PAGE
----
The heightened convoluted nature to our country’s exchange-based financial system can be traced back to the establishment of Regulation NMS, which was passed by the SEC in 2005 and implemented in 2007. The aim of this regulatory structure was designed to level the playing field through fairer trade execution and the creation of equal access to transparent price quotations.  However, rather than leveling the playing field, the government destroyed the playing field and fragmented it into many convoluted pieces (i.e., exchanges) – see Wall Street Journal article  and chart below.

The new Reg NMS competition came in the form of exchanges like BATS and Direct Edge (now merging), but the new multi-faceted structures introduced fresh loopholes for HFT traders to exploit – for both themselves and investors. More specifically, HFT traders used expensive, lightning-fast fiber optic cables; privileged access to data centers physically located adjacent to trading exchanges; and then they integrated algorithmic software code to efficiently route orders for best execution.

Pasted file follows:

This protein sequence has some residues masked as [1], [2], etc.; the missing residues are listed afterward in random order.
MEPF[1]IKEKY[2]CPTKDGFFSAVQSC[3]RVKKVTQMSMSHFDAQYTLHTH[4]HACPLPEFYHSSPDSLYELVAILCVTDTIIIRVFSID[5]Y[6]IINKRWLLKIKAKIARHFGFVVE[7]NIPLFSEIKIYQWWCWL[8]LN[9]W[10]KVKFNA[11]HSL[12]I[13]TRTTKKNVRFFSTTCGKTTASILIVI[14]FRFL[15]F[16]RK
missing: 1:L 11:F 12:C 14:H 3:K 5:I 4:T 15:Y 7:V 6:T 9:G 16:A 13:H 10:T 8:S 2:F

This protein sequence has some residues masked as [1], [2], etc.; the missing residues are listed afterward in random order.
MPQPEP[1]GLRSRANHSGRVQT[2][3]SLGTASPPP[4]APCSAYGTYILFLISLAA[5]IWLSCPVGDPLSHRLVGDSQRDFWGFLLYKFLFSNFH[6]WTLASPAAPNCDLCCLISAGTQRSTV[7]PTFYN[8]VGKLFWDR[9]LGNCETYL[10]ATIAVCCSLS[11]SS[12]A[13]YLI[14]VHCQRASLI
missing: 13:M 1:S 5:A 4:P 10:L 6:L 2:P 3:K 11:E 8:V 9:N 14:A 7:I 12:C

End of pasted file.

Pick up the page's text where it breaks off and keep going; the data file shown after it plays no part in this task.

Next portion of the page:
Are many of these HFT traders and software programs attempting to anticipate market direction? Certainly. As the WSJ excerpt below explains, these traders are shrewdly putting their capitalist genes to the profit-making test:

Computerized firms called high-frequency traders try to pick up clues about what the big players are doing through techniques such as repeatedly placing and instantly canceling thousands of stock orders to detect demand. If such a firm’s algorithm detects that a mutual fund is loading up on a certain stock, the firm’s computers may decide the stock is worth more and can rush to buy it first. That process can make the purchase costlier for the mutual fund.